Since it was founded in 1920, the National Football League (NFL) has played fewer than 25 games in Connecticut with only one true professional team: the Hartford Blues.
The Blues’ inaugural and only NFL season came in 1926, where the club played home games at the Velodrome — a bicycle racing arena — in East Hartford that seated 6,500. However, the mediocre team (they finished the season with a 3-7 record) never scrounged enough interest from Nutmeggers to even reach capacity, convincing the NFL to nix them for the following year, according to ConnecticutHistory.org.
Coincidentally, as fate would have it, the squad debuted on Sept. 26, losing 21-0 to the New York Giants — who would become the most recent team to host professional, regular-season football games in the state. However, the Giants’ temporary relocation was done out of necessity: Yankee Stadium had been the club’s home field since 1956, yet renovations to the ‘House that Ruth Built’ left them homeless. Meanwhile, construction was incomplete on a stadium in East Rutherford, N.J. — which would become Giants Stadium also known as the Meadowlands (where the team played until after the 2009 season).
With no New York arena to host NFL contests for the full season, the Giants made an offer to Yale University to play at the campus stadium in New Haven. After extensive negotiations, Yale accepted. For two seasons, the G-Men held their first of 12 “home” games against the Green Bay Packers at the Yale Bowl in New Haven, Oct. 7, 1973.
This is the story of when Yale was “home” for the Giants.
The G-Men Are Coming…
The Giants had been “quite familiar” with the Yale Bowl (that seated more than 70,000 at the time), playing annual exhibition games on the Ivy League gridiron for nearly 15 years prior to the 1973 season. In light of the team’s predicament, the concept of the NFL squad calling New Haven home had “been bandied about” yet, in early 1972, there “had not been any direct communication between the Giants and Yale,” as reported by the Yale Daily News (Feb. 2, 1972).
While Wellington Mara, then-president of the franchise, was open to the idea, the university’s athletic department raised concerns with the rumors getting a “cool reception” from its business manager, David Smoyer. “If this goes through it would hurt Yale football a lot,” Smoyer told the News. “And in general it would be a Giant pain in the neck for the department.” The department head’s “negative attitude” was based on the mayhem of the New England Patriots hosting games at Harvard just two years prior in 1970. He was also concerned about scheduling conflicts for the Yale and New York’s squads, hiring additional staff, and the renovations that would be required for the Yale Bowl to accommodate an NFL game, such as installing lights that “would be ‘unattractive in the Bowl.’”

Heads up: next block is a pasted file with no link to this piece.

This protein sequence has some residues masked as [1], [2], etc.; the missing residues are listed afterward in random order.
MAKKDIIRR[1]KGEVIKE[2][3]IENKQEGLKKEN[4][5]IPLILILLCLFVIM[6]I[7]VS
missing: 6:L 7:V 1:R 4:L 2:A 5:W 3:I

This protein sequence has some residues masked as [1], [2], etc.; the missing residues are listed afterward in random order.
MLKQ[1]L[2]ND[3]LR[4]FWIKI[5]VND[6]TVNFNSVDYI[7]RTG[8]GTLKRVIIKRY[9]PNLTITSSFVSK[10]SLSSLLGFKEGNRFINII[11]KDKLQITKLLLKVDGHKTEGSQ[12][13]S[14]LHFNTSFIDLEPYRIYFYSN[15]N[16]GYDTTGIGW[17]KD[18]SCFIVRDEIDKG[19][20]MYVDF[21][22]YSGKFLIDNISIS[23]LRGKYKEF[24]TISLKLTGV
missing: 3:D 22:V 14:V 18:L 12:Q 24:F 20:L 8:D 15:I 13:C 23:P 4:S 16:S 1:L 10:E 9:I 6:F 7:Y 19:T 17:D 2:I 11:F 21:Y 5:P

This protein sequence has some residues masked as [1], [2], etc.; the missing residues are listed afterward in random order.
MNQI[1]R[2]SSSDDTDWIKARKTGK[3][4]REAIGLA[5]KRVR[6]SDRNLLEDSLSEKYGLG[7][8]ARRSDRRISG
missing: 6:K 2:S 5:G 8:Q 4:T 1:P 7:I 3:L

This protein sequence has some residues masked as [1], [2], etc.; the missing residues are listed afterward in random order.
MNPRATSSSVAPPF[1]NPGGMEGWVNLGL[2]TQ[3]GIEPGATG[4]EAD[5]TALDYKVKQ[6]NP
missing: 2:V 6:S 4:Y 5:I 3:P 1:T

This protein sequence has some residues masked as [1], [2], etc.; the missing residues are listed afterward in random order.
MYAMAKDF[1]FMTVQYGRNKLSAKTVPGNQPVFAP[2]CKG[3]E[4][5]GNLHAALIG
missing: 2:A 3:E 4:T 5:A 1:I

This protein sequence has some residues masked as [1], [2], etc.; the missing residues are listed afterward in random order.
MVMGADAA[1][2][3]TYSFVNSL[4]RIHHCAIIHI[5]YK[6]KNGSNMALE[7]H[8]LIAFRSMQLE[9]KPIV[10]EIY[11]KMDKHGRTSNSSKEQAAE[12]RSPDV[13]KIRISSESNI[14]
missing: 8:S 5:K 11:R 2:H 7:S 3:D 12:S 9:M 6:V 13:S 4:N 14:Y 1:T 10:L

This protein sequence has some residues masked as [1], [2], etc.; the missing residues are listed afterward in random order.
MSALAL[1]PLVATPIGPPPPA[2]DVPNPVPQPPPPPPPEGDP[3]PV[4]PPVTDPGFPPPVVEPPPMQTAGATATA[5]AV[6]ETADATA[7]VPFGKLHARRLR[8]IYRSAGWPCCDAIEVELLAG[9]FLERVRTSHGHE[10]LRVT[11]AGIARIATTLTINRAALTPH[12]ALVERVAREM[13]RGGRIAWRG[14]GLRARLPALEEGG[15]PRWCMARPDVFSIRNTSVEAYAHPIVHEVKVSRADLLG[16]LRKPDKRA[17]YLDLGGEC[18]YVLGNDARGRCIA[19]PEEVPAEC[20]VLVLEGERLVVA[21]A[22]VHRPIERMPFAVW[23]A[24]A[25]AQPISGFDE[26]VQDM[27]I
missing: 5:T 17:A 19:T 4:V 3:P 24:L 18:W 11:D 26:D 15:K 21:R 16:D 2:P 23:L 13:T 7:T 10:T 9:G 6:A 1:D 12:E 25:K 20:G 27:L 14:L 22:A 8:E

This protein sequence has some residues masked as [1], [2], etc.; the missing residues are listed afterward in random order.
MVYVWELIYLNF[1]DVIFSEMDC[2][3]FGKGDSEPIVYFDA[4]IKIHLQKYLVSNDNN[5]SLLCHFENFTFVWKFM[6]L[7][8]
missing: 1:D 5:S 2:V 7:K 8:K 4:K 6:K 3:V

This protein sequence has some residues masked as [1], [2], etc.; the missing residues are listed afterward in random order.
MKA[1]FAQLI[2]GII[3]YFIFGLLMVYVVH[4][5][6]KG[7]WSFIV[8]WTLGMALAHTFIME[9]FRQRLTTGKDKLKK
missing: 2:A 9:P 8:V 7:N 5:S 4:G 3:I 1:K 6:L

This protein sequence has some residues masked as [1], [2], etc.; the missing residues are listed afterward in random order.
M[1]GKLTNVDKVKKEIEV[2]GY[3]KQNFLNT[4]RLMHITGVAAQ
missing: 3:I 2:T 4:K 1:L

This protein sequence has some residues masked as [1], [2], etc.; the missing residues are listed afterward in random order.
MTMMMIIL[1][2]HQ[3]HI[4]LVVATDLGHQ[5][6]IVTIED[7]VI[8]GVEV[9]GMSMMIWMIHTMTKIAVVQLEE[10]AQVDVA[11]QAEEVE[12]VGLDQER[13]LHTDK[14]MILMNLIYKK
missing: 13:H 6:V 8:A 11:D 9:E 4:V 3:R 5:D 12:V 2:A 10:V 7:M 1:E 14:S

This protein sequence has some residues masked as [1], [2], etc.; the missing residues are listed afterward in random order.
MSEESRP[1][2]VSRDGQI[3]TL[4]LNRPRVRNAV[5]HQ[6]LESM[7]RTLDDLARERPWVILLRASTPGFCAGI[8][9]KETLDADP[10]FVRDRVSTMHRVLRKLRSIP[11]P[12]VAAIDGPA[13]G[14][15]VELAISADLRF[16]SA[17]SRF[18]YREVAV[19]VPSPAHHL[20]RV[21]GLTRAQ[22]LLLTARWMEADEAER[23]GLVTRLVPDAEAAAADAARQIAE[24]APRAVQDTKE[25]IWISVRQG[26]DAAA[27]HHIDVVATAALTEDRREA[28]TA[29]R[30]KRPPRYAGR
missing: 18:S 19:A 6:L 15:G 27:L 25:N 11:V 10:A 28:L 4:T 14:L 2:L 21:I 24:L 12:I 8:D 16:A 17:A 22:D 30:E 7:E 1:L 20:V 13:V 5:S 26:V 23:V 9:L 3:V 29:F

In September, Smoyer would go so far as to deny the rumors of the Giants playing at the Yale Bowl, telling the News that there had not been any communication, but that they would “give the matter careful consideration if and when an offer is made.”
Between then and February 1973, the Giants did make an offer to lease the field. The News’ editorial staff were “highly favorable,” but became worried over Yale authorities’ tight lips during the negotiations. “We are fearful, however, that the athletic department will convince the administration that the proposed deal is a bad idea,” ran the Feb. 13 column, “Petty interests must be disregarded when the economic well-being of the University is at stake.”
From a financial perspective, the News’ reporter Chet Cobb believed the temporary relocation would ease “deficit headaches” the university faced at the time, and that the city and surrounding businesses “will not be hurting” and “New Haven will become a city to be reckoned with” (Feb. 16, 1973). Yet the prospects of securing the Giants were not all glowing in the News, as reporter John Yandell noted in a Feb. 22, article titled “Yale, Giants: new worries?” He suggested that the move “could worsen Yale’s already strained financial relationship with New Haven,” since the city would “share in the promotional headache, but not in the financial windfall.” If Yale denied any share of revenues, Yandell wrote, the university could face retribution in the form of “difficulties with the city regarding zoning board approval, parking spaces, and the use of off-duty policemen at the Bowl itself.”
In a word, Yale could have easily punted the Giants’ offer. But local businesses were mightily enthusiastic, presenting a petition to City Hall arguing that the team’s 63,000 season ticket holders could generate “considerable income for local hotels, restaurants, and retail establishments,” according to the News (March 5, 1973).
On March 10, the Yale Corporation — the university’s governing body — approved the Giant’s offer “provided the City of New Haven and the City of West Haven want this to happen,” according to a brief statement. Aside from seeking community approval, the Corporation had other conditions: a financial settlement of $1.2 million from the Giants, and the suspension of the league’s mandatory blackout of TV coverage “in a 75-mile radius from the city in which an NFL game is played,” according to the News, April 16. The latter was a major sticking point for Yale’s Secretary Henry Chauncey (who led the negotiations), who “insisted that no deal can be made without an agreement exempting WTIC-TV in Hartford from the blackout.” The station had carried Giants’ games for more than a decade.